Trading in his Samoan royalty for a velvet coat and puffy shirt, Prince Iaukea became “The Artist.” Although he captured the Cruiserweight Championship twice, The Artist Formerly Known as Prince Iaukea wasn’t anything more than a cheap knockoff of the R&B star. Although he was a gifted athlete, few remember WCW’s Prince for his in-ring abilities. — K.P.
At World War 3 1997, Raven introduced a new member of his Flock — Lodi. The Billy Idol lookalike was intended to fill the gap in Raven’s ranks left by an injured Stevie Richards. However, Lodi wasn’t quite on the same level as the former ECW Tag Team Champion and became a punch line amongst WCW fans. Although he didn’t have much in-ring success, Lodi was a charismatic competitor, routinely appearing alongside members of the Flock with comical signs.
After The Flock was disbanded, Lodi teamed with Lenny Lane. The duo was first known as The West Hollywood Blondes and later — under Stacy Keibler’s management — Standards and Practices. Lane and Lodi didn’t mount a great deal of victories and tried once again to reinvent themselves as XS. That too was short-lived and both competitors left WCW in 2000. — K.P.
A red-headed firecracker straight from Bourbon Street, Lash LeRoux was a “Ragin’ Cajun” who performed in WCW during the final years of the organization. In 1999, The New Orleans native battled with the Brooklyn-bred Disco Inferno over the Cruiserweight Championship, but was never able to pick up the title. The two later formed an unlikely alliance to face off with The Mamalukes, but the pair came up short at Starrcade 1999.
In 2000, LeRoux joined The Misfits in Action where he became Corporal Cajun and defeated Mark Jindrak & Sean O’Haire to win the WCW Tag Team Championships with Lieutenant Loco (a rechristened Chavo Guerrero). But the pair immediately lost the titles in an instant rematch. LeRoux eventually ditched the camo for Mardi Gras beads and alligator burgers, and remained with WCW until the company closed. — ZACH LINDER
“Big” Rick Fuller is a prime example of a wrestler who was far more talented than his meager win-loss record would suggest. Despite enjoying precious little success, the 6-foot-5 New Englander was a regular on late ’90s WCW programming and even landed in a few of the organization’s video game releases.
WCW fans may recall his straggly hair and shiny singlet with a design that could’ve been mistaken for Monster Energy Drink product placement. In between his many losses to Goldberg, Fuller managed wins against British tactician Doc Dean and a post-Raven’s Flock Sick Boy. Following WCW’s demise, he even ventured to Japan, teaming with the man who’d later be called Tensai. The duo was markedly better than Fuller’s equally massive but completely ineffectual WCW tandem with the super-heavyweight Roadblock. — J.C.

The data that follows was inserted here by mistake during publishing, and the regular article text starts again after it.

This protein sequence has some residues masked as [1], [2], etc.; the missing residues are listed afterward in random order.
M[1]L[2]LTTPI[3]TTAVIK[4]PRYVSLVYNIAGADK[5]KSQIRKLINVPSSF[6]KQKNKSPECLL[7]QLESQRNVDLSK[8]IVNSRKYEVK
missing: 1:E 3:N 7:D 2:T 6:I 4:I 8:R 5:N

A ring veteran trained in mixed martial arts and kickboxing, the great nephew of the original Gorgeous George came to WCW in autumn 1999 as Beethoven wannabe The Maestro. Sure, he may have had the same flowing platinum locks as his famous great uncle, but Maestro’s matches wouldn’t win any beauty contests. He didn’t have many fans and the feeling was mutual. This Maestro only cared about The Three Tenors: Domingo, Pavarotti and the other guy.
The list of competitors that defeated this baroque musician reads like a who’s who of WCW’s biggest losers: Dale Torborg, Evan Karagias, Jerry Flynn, Prince Iaukea and Disco Inferno. Tank Abbot once clocked The Maestro in the skull, knocking him out in 12 seconds. And at SuperBrawl 2000, Maestro fell flat on his face after being stunned by the appearance of James Brown. Roll over, Beethoven. — Z.L.
At some point, WCW must have snatched up tag teams the same way panicked sugar addicts hoarded Twinkies back when Hostess was going out of business. How else can you explain the glut of average tandems — from The State Patrol to Fire & Ice — who never even came close to the WCW Tag Team Titles?
On top of that mediocre pile was the pairing of Robbie Rage and Kenny Kaos, two muscle bloated gym rats known as High Voltage. Bigger and more powerful than most WCW Saturday Night mainstays, Rage and Kaos could knock off less talented teams, but always came up short against serious competition like The Steiners and Harlem Heat. Eventually, as the team broke apart, Kaos managed to become a WCW Tag Team Champion alongside Rick Steiner, but so did Buff Bagwell’s mom, so who cares? — R.M.